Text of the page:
The real party in interest in the dispute, “Dick [Hausman] forwarded [an email from his attorney] Blaskey… from his iPhone to [his sister-in-law at her] e-mail address. Dick’s transmission did not include any additional text other than ‘Sent from my iPhone.’ That same day [she] forwarded the e-mail to [her husband] at his e-mail address.” … In connection with the initial transmission of the email to his sister-in-law, “Dick testified he did not intend to forward the Blaskey e-mail to [his sister-in-law or her husband], and did not know he had done so until the forwarded e-mail came to light approximately a year later. Dick was nearly 80 years old when he forwarded the e-mail and he explained multiple sclerosis had limited his physical dexterity.”

The email later found its way into the hands of Gibson, Dunn & Crutcher, the lawyers for the adverse parties, who believing that the transmission by the adverse party himself (and not his lawyer) constituted a waiver, proceeded to use the document in the underlying dispute.

The trial court found that Dick did not waive the attorney client privilege because his transmission was inadvertent and that he lacked the necessary intent to waive the privilege. The trial court disqualified Gibson Dunn from the case.

California, which has still not adopted any version of the Model Rules of Professional Conduct, has no rule equivalent to Model Rule 4.4.(b)—which is the same as New York’s Rule 4.4(b). The Model Rule and the New York rule require a lawyer “who receives a document, electronically stored information, or other writing relating to the representation of the lawyer’s client and knows or reasonably should know that it was inadvertently sent shall promptly notify the sender.” (emphasis added). By contrast, California’s rule, as adopted and incorporated into its common law by the California Supreme Court in State Comp. Ins. Fund v. WPS (1999) 70 Cal.App.4th 644 (1999), and subsequent cases imposes far greater duties on the innocent recipient and harsh consequences for failing to observe those duties. State Fund established the following “standard governing the conduct of California lawyers”:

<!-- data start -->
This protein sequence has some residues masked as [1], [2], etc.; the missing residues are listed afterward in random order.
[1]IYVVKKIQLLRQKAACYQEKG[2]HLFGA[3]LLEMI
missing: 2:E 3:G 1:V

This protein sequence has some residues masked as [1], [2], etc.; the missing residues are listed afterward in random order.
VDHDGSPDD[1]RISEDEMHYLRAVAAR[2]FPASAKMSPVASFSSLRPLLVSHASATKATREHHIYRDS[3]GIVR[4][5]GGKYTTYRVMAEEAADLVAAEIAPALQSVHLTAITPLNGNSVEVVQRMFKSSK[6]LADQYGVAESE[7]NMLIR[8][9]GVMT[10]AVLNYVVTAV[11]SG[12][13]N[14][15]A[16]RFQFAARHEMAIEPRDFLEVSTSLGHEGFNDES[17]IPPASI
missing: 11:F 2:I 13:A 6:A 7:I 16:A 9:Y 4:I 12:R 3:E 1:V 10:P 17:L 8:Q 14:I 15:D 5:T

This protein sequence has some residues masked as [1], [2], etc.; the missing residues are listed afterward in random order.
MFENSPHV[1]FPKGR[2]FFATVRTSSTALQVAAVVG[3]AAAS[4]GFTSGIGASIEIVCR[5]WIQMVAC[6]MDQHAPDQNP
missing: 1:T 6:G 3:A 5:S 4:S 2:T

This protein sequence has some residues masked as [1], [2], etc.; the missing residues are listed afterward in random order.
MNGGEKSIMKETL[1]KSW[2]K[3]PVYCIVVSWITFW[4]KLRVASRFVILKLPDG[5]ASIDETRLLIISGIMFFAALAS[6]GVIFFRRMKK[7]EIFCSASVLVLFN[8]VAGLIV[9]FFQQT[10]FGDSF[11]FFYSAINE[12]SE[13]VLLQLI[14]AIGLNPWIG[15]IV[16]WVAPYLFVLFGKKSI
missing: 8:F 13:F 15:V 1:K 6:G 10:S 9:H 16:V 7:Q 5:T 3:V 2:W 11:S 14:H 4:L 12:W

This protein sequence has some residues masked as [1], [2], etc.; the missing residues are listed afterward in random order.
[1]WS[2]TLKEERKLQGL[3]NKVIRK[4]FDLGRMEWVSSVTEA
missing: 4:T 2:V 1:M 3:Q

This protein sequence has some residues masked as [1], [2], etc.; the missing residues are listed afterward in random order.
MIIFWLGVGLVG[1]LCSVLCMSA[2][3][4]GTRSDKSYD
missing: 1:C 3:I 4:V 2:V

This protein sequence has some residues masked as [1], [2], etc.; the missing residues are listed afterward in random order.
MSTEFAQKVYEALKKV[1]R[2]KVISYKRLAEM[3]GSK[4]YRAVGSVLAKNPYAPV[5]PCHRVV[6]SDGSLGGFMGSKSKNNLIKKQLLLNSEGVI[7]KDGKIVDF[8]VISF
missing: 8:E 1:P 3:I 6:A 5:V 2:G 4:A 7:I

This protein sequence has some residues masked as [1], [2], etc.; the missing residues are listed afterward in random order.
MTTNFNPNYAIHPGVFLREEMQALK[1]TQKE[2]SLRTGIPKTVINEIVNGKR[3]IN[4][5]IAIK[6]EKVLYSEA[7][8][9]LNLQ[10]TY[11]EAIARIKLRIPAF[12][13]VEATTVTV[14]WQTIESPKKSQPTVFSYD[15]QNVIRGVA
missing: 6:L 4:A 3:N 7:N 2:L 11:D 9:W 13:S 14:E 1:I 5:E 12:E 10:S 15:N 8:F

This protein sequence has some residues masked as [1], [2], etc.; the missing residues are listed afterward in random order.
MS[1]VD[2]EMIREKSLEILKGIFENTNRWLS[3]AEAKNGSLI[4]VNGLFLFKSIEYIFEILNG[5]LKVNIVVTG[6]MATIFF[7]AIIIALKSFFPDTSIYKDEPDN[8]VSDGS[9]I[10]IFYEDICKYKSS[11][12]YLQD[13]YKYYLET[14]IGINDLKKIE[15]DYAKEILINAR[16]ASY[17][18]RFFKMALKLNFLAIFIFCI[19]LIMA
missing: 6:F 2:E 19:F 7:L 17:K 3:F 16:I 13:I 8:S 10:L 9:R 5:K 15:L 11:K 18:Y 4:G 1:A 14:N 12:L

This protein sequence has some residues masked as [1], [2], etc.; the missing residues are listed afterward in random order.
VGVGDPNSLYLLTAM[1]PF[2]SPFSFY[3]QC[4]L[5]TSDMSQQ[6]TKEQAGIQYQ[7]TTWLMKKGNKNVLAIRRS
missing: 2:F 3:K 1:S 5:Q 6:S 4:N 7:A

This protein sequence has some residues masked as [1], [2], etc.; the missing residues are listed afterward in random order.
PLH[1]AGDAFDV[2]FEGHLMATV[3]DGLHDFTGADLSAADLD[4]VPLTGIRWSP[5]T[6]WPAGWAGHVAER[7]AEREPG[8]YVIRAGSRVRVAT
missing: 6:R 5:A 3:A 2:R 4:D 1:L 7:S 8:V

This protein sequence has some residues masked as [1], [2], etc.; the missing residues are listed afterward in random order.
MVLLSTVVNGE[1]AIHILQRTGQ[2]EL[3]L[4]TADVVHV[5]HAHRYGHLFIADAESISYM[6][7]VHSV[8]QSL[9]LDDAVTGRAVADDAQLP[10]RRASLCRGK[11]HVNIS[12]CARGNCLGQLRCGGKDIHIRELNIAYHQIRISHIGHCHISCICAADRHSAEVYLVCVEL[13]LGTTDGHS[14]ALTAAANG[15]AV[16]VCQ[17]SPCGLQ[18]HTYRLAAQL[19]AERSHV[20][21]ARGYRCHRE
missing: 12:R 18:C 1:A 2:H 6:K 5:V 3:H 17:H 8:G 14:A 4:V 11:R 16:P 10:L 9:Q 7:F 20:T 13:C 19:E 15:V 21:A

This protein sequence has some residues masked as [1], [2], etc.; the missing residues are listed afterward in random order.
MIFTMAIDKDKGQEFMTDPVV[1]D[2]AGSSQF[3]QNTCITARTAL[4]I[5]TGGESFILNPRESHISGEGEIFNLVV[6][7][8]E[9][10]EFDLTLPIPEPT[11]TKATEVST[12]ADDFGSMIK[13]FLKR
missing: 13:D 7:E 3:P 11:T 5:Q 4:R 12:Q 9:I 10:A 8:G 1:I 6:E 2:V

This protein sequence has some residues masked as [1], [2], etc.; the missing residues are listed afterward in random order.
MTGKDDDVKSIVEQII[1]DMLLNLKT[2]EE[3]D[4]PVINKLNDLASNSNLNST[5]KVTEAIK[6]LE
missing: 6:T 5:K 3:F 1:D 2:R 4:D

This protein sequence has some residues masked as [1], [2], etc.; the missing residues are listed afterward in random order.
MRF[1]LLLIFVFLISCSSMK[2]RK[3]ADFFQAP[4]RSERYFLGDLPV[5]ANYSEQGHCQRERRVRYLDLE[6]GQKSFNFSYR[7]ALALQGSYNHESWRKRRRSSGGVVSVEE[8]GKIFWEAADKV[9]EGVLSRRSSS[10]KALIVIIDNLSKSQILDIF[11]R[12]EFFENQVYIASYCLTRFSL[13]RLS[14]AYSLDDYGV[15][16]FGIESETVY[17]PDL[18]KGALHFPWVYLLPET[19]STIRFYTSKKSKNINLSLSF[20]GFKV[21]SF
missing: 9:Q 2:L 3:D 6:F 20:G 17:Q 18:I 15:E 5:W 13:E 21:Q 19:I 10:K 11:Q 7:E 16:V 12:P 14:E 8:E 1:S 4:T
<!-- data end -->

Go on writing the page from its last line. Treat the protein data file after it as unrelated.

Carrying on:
When a lawyer who receives materials that obviously appear to be subject to an attorney-client privilege or otherwise clearly appear to be confidential and privileged and where it is reasonably apparent that the materials were provided or made available through inadvertence, the lawyer receiving such materials should refrain from examining the materials any more than is essential to ascertain if the materials are privileged, and shall immediately notify the sender that he or she possesses material that appears to be privileged. The parties may then proceed to resolve the situation by agreement or may resort to the court for guidance with the benefit of protective orders and other judicial intervention as may be justified. We do, however, hold that whenever a lawyer ascertains that he or she may have privileged attorney-client material that was inadvertently provided by another, that lawyer must notify the party entitled to the privilege of that fact.” (italics added by the Court of Appeal).

The Court of Appeal found no reason to disturb the trial court’s finding that Dick’s transmittal was inadvertent, decided that Gibson Dunn’s use of the email violated the State Fund rule, and upheld its disqualification, even though there was scant evidence that the firm’s use of this email would affect the ultimate outcome thecase.